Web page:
Paddock to the office connectivity required

Robbie Sefton on Regional Telecommunications Review

Machinery
CUTTING THROUGH THE NOISE: Farmer and managing director of rural and regional communications company, Seftons, Robbie Sefton.

CUTTING THROUGH THE NOISE: Farmer and managing director of rural and regional communications company, Seftons, Robbie Sefton.

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Robbie Sefton on Regional Telecommunications Review

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DISCUSSIONS about rural telecommunications are full of static, and not just because of a degrading copper phone line.

Every single consumer has an opinion on internet connectivity and communications, the experts often have a conflict of interest and it is a landscape that requires an upgrade in technical lingo proficiency on a regular basis.  

Farmer and regional business owner, Robbie Sefton has been instrumental in cutting through this noise, as an independent committee member for the federal government’s 2018 Regional Telecommunications Review. 

Participation in the digital world is no longer a luxury, it is an integral part of our daily life - Robbie Sefton

Recently submitted to the government, the review is held every three years and examines regional telecommunication issues, including the level of access to services in regional, rural and remote parts of Australia, to provide a basis for government policy.

Ms Sefton said effective connectivity was essential for modern farming businesses. 

“Farmers are trying to increase farm productivity, the conversation is moving to how technology can assist them to be more efficient and effective in their farming businesses, whether that is cropping, horticulture or livestock,” she said.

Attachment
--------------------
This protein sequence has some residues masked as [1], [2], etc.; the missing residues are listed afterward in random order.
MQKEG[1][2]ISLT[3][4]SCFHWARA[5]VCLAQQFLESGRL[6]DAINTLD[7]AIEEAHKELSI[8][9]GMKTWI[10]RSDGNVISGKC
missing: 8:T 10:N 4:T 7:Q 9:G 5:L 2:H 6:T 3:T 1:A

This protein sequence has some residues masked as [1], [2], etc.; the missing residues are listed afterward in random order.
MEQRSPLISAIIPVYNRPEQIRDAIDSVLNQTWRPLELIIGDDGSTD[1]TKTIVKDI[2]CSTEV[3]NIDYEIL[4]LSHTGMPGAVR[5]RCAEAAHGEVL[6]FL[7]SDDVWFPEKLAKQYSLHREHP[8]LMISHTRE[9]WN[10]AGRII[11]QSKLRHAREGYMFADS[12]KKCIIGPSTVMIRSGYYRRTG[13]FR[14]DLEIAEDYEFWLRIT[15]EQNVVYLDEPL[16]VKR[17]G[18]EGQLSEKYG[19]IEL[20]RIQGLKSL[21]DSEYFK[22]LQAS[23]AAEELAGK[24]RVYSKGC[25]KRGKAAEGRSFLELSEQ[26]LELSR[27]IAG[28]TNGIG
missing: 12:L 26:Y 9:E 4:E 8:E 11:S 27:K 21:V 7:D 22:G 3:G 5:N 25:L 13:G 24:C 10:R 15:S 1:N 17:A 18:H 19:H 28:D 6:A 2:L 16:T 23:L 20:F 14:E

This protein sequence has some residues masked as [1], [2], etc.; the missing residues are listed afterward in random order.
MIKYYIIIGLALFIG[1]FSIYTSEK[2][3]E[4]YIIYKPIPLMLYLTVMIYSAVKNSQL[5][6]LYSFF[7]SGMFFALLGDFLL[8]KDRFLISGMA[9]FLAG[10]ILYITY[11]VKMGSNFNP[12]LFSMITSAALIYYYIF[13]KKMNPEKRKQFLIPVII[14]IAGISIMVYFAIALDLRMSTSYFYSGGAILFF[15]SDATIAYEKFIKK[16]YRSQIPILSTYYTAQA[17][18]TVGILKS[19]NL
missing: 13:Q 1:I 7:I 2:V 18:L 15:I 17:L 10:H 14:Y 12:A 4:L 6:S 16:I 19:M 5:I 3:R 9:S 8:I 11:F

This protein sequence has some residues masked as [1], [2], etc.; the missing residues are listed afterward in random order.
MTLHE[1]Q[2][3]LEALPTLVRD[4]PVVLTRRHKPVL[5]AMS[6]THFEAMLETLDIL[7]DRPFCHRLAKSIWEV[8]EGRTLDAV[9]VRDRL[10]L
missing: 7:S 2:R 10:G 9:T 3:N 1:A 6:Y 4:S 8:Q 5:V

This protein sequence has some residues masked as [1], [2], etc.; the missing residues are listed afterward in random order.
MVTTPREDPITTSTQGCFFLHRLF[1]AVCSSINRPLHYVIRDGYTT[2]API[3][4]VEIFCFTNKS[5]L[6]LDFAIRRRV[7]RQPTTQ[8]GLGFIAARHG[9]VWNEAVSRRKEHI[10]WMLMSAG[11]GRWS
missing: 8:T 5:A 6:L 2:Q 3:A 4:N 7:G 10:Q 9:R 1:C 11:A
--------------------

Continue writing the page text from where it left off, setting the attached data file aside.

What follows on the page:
“Connectivity is important both operationally in the paddock and in the office, managing book keeping and compliance across the business. 

“So much of a farming business is run by computer, we need an efficient and effective, accessible internet connection, we also ideally need a good mobile phone connection on farm.”

Ms Sefton said connectivity outcomes for rural communities was a driver for her involvement with the review. 

We need an efficient and effective, accessible internet connection - Robbie Sefton

“I see myself as someone who is a champion for having a dynamic, prosperous rural and regional Australia,” she said.

“If we do not address the issues that we have around telecommunications, if we do not keep on top of the accessibility, speed and geographical reach, then we will become a second class citizens in the bush. 

“The future for rural, regional and remote Australia is about being able to access reliable and effective internet access and mobile phones.

“Participation in the digital world is no longer a luxury, it is an integral part of our daily life.”

Ms Sefton said while not considered as essential as education and business internet use, internet access for entertainment was also important.

“We run three farms and have been feeding stock since February, but have been dry since October 2017. What has come home to roost through the drought, is the importance of downtime and having a bit of a break, coming home and being to watch a show or a movie on Netflix every now and then is a chance to unwind,” she said. 

Ms Sefton said a clear message she took home from submissions made to the review committee was the lack of digital literacy from the everyday consumer. 

“There is a crisis of confidence when it comes to using and understanding digital technology,” she said. 

“More needs to be done to help people engage and participate in the digital world. 

“There are people who want, need or have to be involved, but they don’t know where to start, they don’t know who to see to get help.”

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